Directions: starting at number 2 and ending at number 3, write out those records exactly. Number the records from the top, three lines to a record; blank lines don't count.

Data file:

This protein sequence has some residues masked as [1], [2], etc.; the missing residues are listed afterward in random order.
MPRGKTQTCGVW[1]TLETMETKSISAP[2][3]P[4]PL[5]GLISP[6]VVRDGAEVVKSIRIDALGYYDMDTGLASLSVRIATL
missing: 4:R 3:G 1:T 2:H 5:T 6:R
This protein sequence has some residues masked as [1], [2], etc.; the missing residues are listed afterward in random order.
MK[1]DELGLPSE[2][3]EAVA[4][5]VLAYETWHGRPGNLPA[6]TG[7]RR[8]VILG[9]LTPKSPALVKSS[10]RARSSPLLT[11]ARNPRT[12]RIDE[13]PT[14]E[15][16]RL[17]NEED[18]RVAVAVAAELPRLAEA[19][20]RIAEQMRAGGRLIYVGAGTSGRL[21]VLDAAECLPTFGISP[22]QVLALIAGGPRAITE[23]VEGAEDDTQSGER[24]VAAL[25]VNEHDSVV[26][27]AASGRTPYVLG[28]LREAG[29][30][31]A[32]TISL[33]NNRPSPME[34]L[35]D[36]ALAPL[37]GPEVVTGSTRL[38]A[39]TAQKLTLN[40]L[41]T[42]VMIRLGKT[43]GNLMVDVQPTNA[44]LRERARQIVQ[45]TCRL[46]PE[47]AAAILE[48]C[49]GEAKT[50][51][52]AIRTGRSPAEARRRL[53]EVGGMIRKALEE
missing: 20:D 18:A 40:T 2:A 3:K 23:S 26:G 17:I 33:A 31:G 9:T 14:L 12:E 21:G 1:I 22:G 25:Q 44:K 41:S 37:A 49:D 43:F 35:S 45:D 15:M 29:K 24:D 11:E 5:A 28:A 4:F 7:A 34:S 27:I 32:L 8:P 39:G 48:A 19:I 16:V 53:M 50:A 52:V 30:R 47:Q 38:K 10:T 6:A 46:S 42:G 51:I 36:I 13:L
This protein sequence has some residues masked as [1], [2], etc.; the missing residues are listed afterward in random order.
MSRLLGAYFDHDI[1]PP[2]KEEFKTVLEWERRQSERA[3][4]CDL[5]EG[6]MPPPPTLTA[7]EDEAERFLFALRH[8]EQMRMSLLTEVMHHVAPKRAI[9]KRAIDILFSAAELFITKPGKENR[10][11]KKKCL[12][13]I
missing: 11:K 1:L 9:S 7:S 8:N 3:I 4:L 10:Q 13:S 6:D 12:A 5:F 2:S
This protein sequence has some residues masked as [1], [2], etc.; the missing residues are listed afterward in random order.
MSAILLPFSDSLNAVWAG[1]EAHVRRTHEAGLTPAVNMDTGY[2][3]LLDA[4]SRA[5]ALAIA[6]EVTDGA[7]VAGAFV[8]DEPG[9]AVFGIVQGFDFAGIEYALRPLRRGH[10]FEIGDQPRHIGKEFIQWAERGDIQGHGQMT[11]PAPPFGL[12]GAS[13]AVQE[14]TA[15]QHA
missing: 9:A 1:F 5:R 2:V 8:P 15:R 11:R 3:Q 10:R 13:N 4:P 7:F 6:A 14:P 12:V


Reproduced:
This protein sequence has some residues masked as [1], [2], etc.; the missing residues are listed afterward in random order.
MK[1]DELGLPSE[2][3]EAVA[4][5]VLAYETWHGRPGNLPA[6]TG[7]RR[8]VILG[9]LTPKSPALVKSS[10]RARSSPLLT[11]ARNPRT[12]RIDE[13]PT[14]E[15][16]RL[17]NEED[18]RVAVAVAAELPRLAEA[19][20]RIAEQMRAGGRLIYVGAGTSGRL[21]VLDAAECLPTFGISP[22]QVLALIAGGPRAITE[23]VEGAEDDTQSGER[24]VAAL[25]VNEHDSVV[26][27]AASGRTPYVLG[28]LREAG[29][30][31]A[32]TISL[33]NNRPSPME[34]L[35]D[36]ALAPL[37]GPEVVTGSTRL[38]A[39]TAQKLTLN[40]L[41]T[42]VMIRLGKT[43]GNLMVDVQPTNA[44]LRERARQIVQ[45]TCRL[46]PE[47]AAAILE[48]C[49]GEAKT[50][51][52]AIRTGRSPAEARRRL[53]EVGGMIRKALEE
missing: 20:D 18:A 40:T 2:A 3:K 23:S 26:G 17:I 33:A 31:G 9:T 14:L 12:E 21:G 1:I 22:G 25:Q 44:K 41:S 37:A 49:D 43:F 35:S 45:D 15:M 29:K 24:D 11:E 5:A 28:A 4:F 7:A 34:S 27:I 32:L 8:P 39:G 48:A 19:I 16:V 53:M 50:A 52:V 30:R 47:Q 38:K 10:T 6:A 46:S 42:G 51:I 36:I 13:L
This protein sequence has some residues masked as [1], [2], etc.; the missing residues are listed afterward in random order.
MSRLLGAYFDHDI[1]PP[2]KEEFKTVLEWERRQSERA[3][4]CDL[5]EG[6]MPPPPTLTA[7]EDEAERFLFALRH[8]EQMRMSLLTEVMHHVAPKRAI[9]KRAIDILFSAAELFITKPGKENR[10][11]KKKCL[12][13]I
missing: 11:K 1:L 9:S 7:S 8:N 3:I 4:L 10:Q 13:S 6:D 12:A 5:F 2:S